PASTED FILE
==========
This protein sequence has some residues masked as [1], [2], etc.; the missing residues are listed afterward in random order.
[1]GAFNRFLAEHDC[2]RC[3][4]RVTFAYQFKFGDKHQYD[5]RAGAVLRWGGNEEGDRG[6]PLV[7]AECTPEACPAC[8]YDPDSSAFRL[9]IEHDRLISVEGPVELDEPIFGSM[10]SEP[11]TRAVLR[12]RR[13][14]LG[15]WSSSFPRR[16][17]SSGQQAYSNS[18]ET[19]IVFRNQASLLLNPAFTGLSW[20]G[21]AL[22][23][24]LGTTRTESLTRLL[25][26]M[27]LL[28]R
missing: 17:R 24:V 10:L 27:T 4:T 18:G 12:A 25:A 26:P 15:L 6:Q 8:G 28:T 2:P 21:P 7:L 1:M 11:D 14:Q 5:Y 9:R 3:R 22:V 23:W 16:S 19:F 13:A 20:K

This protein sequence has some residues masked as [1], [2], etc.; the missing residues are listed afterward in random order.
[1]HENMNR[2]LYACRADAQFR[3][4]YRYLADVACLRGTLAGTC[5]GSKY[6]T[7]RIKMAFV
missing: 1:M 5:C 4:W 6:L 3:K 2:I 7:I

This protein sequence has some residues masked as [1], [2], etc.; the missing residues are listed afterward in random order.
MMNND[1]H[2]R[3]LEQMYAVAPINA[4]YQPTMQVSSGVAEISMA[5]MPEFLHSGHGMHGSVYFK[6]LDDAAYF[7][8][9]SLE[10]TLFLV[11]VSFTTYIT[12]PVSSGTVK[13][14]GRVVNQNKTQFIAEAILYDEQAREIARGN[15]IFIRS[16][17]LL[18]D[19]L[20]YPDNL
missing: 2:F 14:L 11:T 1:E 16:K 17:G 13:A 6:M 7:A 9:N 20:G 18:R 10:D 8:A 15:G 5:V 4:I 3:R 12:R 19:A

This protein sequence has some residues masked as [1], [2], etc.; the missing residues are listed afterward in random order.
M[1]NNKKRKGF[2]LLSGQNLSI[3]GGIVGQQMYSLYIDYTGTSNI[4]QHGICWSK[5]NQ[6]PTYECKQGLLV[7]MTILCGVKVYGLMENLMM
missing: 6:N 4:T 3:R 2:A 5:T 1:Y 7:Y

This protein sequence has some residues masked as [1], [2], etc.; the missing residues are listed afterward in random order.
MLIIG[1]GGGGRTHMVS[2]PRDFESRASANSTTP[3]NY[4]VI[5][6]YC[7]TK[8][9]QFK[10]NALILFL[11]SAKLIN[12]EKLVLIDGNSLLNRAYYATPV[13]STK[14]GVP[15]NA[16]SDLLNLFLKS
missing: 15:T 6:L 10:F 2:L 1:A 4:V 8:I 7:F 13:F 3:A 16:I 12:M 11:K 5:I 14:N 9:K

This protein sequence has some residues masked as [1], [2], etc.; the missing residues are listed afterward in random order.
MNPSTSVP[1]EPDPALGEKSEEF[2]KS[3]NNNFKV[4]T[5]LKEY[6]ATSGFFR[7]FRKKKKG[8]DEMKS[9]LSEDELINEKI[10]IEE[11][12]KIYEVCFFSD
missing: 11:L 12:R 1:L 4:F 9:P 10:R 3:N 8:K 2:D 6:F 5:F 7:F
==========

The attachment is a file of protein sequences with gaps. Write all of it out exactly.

This protein sequence has some residues masked as [1], [2], etc.; the missing residues are listed afterward in random order.
[1]GAFNRFLAEHDC[2]RC[3][4]RVTFAYQFKFGDKHQYD[5]RAGAVLRWGGNEEGDRG[6]PLV[7]AECTPEACPAC[8]YDPDSSAFRL[9]IEHDRLISVEGPVELDEPIFGSM[10]SEP[11]TRAVLR[12]RR[13][14]LG[15]WSSSFPRR[16][17]SSGQQAYSNS[18]ET[19]IVFRNQASLLLNPAFTGLSW[20]G[21]AL[22][23][24]LGTTRTESLTRLL[25][26]M[27]LL[28]R
missing: 17:R 24:V 10:L 27:T 4:T 18:G 12:A 25:A 26:P 15:L 6:Q 8:G 28:T 2:P 21:P 7:L 1:M 11:D 14:Q 5:Y 9:R 3:R 22:V 23:W 16:S 19:F 13:A 20:K

This protein sequence has some residues masked as [1], [2], etc.; the missing residues are listed afterward in random order.
[1]HENMNR[2]LYACRADAQFR[3][4]YRYLADVACLRGTLAGTC[5]GSKY[6]T[7]RIKMAFV
missing: 1:M 5:C 4:W 6:L 3:K 2:I 7:I

This protein sequence has some residues masked as [1], [2], etc.; the missing residues are listed afterward in random order.
MMNND[1]H[2]R[3]LEQMYAVAPINA[4]YQPTMQVSSGVAEISMA[5]MPEFLHSGHGMHGSVYFK[6]LDDAAYF[7][8][9]SLE[10]TLFLV[11]VSFTTYIT[12]PVSSGTVK[13][14]GRVVNQNKTQFIAEAILYDEQAREIARGN[15]IFIRS[16][17]LL[18]D[19]L[20]YPDNL
missing: 2:F 14:L 11:T 1:E 16:K 17:G 13:A 6:M 7:A 9:N 20:G 18:R 10:D 8:A 15:G 5:V 4:I 3:R 12:R 19:A

This protein sequence has some residues masked as [1], [2], etc.; the missing residues are listed afterward in random order.
M[1]NNKKRKGF[2]LLSGQNLSI[3]GGIVGQQMYSLYIDYTGTSNI[4]QHGICWSK[5]NQ[6]PTYECKQGLLV[7]MTILCGVKVYGLMENLMM
missing: 6:N 4:T 3:R 2:A 5:T 1:Y 7:Y

This protein sequence has some residues masked as [1], [2], etc.; the missing residues are listed afterward in random order.
MLIIG[1]GGGGRTHMVS[2]PRDFESRASANSTTP[3]NY[4]VI[5][6]YC[7]TK[8][9]QFK[10]NALILFL[11]SAKLIN[12]EKLVLIDGNSLLNRAYYATPV[13]STK[14]GVP[15]NA[16]SDLLNLFLKS
missing: 15:T 6:L 10:F 2:L 1:A 4:V 8:I 7:F 13:F 3:A 16:I 12:M 11:K 5:I 14:N 9:K

This protein sequence has some residues masked as [1], [2], etc.; the missing residues are listed afterward in random order.
MNPSTSVP[1]EPDPALGEKSEEF[2]KS[3]NNNFKV[4]T[5]LKEY[6]ATSGFFR[7]FRKKKKG[8]DEMKS[9]LSEDELINEKI[10]IEE[11][12]KIYEVCFFSD
missing: 11:L 12:R 1:L 4:F 9:P 10:R 3:N 8:K 2:D 6:F 5:F 7:F